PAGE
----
If you’ve already seen the current show at Rhodes’ Clough-Hanson Gallery, explored the Brooks Museum of Art, and exhausted the Dixon Gallery and Gardens, Memphis still has plenty of art spaces to check out. Here are five alternative art galleries that should be on your must-see list.
Glitch operates out of the home of Adam Farmer, an art school graduate who wanted to see a more chaotic space for the alternative arts in Memphis. Past events have included the shows “Houseplant,” “IT’S A MISTAKE,” and “THE TRUTH IS A BURDEN.” At each show, artists are encouraged to make permanent alterations to Farmer’s house, adding to it each show like an ever-growing sketchbook of multimedia art. The gallery’s sense of humor manifests itself in the event descriptions and in the atmosphere of the house itself.
Beige is an alternative art space run by Rhodes’ own Joel Parsons, director of the Clough-Hanson Gallery on campus, and Steven McMahon. The gallery’s websitedescribes itself as “a peripheral space for otherwise art, performance, and hospitality,” but the gallery is much more than that. The owners of Beige also run the Sugarbaker-Milk Fund, a microgrant for emerging queer artists in the Mid-South. For the queer community, the art space provides an opportunity to showcase their personal experiences and work in a safe space.
Jay Etkin Gallery
The Jay Etkin Gallery is in Cooper-Young, right down the road from Rhodes. Located in a storefront, the gallery is a more traditional space, but the artwork isn’t always the traditional Memphis fare. Etkin’s gallery features local, regional, and international contemporary artists, but also vintage African tribal art. In the heart of the Cooper-Young arts district, this gallery is a perfect place to stop in to experience some culturally stimulating art.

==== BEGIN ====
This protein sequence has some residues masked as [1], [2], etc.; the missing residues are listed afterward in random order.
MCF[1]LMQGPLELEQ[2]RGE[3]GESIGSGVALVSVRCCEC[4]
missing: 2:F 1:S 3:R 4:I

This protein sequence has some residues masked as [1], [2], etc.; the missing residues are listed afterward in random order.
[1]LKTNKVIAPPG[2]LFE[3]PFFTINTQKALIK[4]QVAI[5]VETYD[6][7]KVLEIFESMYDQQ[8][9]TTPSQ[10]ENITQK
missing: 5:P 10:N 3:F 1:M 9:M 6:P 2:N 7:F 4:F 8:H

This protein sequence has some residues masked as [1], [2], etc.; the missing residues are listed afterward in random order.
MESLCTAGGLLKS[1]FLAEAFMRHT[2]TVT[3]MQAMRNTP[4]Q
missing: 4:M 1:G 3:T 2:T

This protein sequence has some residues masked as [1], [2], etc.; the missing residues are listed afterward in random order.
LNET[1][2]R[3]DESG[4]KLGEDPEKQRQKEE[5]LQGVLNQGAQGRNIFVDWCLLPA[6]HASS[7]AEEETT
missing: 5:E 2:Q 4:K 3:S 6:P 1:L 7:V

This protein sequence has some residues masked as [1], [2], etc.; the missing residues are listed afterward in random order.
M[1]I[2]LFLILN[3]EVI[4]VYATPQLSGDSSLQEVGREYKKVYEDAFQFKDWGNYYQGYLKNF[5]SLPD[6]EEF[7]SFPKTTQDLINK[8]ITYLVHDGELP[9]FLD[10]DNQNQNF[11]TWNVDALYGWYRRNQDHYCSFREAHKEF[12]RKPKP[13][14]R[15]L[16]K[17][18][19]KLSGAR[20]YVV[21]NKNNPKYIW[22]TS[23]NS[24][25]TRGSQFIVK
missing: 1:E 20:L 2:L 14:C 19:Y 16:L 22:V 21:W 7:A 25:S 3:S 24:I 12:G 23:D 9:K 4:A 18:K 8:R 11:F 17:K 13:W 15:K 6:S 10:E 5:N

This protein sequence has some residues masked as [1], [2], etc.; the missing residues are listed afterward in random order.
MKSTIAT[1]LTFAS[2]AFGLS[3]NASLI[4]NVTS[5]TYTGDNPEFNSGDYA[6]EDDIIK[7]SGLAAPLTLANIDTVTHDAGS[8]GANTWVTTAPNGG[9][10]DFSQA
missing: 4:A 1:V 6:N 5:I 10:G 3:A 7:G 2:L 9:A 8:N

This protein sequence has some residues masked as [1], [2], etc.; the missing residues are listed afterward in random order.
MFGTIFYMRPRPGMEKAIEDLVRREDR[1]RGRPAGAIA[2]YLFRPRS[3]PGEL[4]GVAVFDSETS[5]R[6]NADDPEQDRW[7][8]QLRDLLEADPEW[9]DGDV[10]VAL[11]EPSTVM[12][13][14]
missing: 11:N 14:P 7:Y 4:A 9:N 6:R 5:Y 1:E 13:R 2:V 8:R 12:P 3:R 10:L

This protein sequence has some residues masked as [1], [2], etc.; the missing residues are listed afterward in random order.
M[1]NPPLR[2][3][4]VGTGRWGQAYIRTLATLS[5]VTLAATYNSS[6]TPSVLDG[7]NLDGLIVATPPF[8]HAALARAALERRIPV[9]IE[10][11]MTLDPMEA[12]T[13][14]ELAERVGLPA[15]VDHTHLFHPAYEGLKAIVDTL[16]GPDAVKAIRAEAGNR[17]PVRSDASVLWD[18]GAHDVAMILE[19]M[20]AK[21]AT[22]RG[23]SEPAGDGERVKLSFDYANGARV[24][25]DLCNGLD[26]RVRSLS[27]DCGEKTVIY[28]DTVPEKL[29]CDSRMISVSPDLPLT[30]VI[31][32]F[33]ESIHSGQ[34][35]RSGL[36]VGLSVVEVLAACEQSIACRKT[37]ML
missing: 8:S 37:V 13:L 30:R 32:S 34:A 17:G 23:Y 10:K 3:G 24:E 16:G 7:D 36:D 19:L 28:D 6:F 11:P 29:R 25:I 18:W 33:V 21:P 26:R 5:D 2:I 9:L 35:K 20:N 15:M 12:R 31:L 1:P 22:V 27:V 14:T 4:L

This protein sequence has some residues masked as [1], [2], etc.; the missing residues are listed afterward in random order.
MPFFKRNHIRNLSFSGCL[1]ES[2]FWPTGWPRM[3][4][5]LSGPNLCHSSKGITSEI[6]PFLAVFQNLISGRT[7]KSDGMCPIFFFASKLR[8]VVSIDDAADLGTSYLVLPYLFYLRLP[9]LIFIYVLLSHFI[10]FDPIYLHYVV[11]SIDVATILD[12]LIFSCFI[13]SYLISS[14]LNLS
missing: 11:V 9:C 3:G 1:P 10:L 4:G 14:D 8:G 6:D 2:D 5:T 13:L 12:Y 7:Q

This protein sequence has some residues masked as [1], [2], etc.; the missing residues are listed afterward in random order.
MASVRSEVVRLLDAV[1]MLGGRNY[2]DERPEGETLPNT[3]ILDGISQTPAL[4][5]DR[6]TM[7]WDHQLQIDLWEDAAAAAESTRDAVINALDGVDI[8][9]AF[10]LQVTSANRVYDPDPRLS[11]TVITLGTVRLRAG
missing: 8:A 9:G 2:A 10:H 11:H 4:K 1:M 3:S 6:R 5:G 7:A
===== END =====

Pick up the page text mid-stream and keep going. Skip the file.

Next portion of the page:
Southfork is self-described as “a private residence with dedicated space to showing art without any overt commercial ambitions.” Started by Rhodes alumna Lauren Kennedy, Southfork works in conjunction with Beige art gallery, as well as several other galleries in the area. With a unique sense of humor and an interesting use of apartment space, Southfork exists in its own atmosphere of Southern charm and great art. Similar to Beige, the artwork is juxtaposed with the interior of Kennedy’s living space, as opposed to Glitch, which uses almost the entire home as a gallery space.
The Wrong Again Gallery
Perhaps the most bizarre space of these five galleries, The Wrong Again Gallery occupies a doorway and 2 inches of floor space in the studio of Greely Myatt on Marshall Avenue. The tiny space creates a completely foreign experience to the traditional gallery. Artists are not present at their openings, but rather Skype in on a large projector screen to talk with gallery visitors. The gallery is based on The Wrong Gallery in New York City, which boasted a whopping 2 and a half square feet of floor space.
Be sure to check out Trolley Night on Main for more traditional gallery experiences and Downtown Memphis culture!
By Margaret Tronsor ’17